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transit frequently counted as legal reserve for both a country bank and a reserve city bank. Occasionally such a check, after performing a yeoman service in being counted as legal reserve money by two banks for several days, would be returned as worthless marked "no funds."

Another defect of the domestic exchange system was the expense and trouble, for which it was largely responsible, of requiring heavy shipments of currency back and forth over the country. As previously noted, American money markets are subject to pronounced seasonal swings. At one season of the year the relative demand for bank funds is heaviest in the cotton belt of the south; at another time it is heaviest in the great cereal producing sections of the west and middle west; and at another season it is heaviest in the leading financial centers of the east. This heaviest demand often shifts from one section to another within a very brief period of time. Under our old banking system these shifts carried with them large shipments of currency

shipments amounting in the course of a year to hundreds of millions of dollars—and frequently a shipment would hardly be received and unpacked before a shift in the monetary demand would require it to be sent to another section or perhaps to be returned to the place whence it

came. All this involved expense, including packing, shipping, abrasion, insurance and interest items.

A second phase of the exchange difficulties under the old banking system was that relating to the foreign exchanges.

Foreign Exchange Difficulties Our foreign trade was financed largely through London, and those parts of the trade which were with the Orient and with South America were financed almost entirely through London. London is the world's financial center and it is but natural that we should utilize to a substantial extent her unrivalled facilities for financing oversea trade. The trouble was not that we utilized them, but that we utilized them too much and were unduly dependent upon them. This involved several difficulties, only two of which need be mentioned here. In the first place, payments through London gave rise to an additional foreign exchange operation, which normally added to both the expense and the risk of financing a shipment of goods. In the second place, the fact that invoices, bills of lading and other documents passed through the hands of foreign banks and of South American or oriental branches of foreign banks gave to our foreign competitors “in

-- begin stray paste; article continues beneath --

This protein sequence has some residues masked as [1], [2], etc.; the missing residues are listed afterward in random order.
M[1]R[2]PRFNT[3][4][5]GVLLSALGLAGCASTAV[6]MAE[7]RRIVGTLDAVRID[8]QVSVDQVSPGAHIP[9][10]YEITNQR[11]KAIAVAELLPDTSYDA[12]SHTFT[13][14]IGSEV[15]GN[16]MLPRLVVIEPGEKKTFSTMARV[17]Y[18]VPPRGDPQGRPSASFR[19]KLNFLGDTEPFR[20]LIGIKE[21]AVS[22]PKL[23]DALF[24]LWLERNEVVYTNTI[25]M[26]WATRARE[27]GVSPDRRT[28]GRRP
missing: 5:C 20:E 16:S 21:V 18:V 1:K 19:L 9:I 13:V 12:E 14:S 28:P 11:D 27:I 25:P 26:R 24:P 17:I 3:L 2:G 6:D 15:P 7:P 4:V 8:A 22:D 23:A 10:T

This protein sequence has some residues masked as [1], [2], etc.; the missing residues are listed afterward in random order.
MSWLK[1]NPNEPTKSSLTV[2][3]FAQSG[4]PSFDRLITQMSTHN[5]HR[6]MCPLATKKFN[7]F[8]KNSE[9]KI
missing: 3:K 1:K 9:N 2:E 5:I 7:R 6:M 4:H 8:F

side” information concerning our foreign business-information that was often used to their advantage in competition with our own citizens.

We now come to the fourth and last of the defects in our old banking system, which were outlined at the beginning of this book. That is a defect which is concerned with the relations of our banking system to the federal treasury.




The general funds of the treasury were kept in part in the country's nine sub-treasuries, and in part in national banks, which qualified as depositories of government funds. There were 1,584 such national bank depositories at the close of the fiscal year 1914. The apportionment of the funds between the sub-treasuries and the banks on the one hand, and among the depository banks on the other hand, was entrusted to the Secretary of the Treasury. The treasury funds to be thus apportioned varied widely from year to year and from season to season.

In a number of respects this system worked badly. Briefly summarized, the defects were as follows: (1) It led to the continual hoarding in treasury vaults of large sums of money involving substantial administrative expenses and a heavy loss of interest. (2) At certain seasons of the year the Government's receipts greatly exceed its disbursements, as for example

at the times when tax payments are heaviest; while at other seasons, as for example when pension money or interest on the public debt is being paid, the disbursements exceed the receipts. In the former case the money market was disturbed by the Government's suddenly withdrawing large sums from circulation and thereby contracting the currency. In the latter case it was disturbed by the sudden pumping into circulation of large sums of money. These operations, when on any substantial scale, tended to affect the interest rates on call loans and the prices of speculative securities. The task imposed upon the Secretary of the Treasury, therefore, of apportioning these large government balances among the banks and the sub-treasuries was a difficult one and one which placed too great · power and responsibility over the money market in the hands of a government official. It also led to criticism and jealousy among depository banks. (3) The system caused depository banks to rely unduly upon the Secretary of the Treasury for aid in the form of increased government deposits in times of financial pressure, instead of depending upon themselves and keeping “their houses in order" so as to be ready for emergencies. “The grandfatherly attitude of the Secretary of the Treasury toward the banks"

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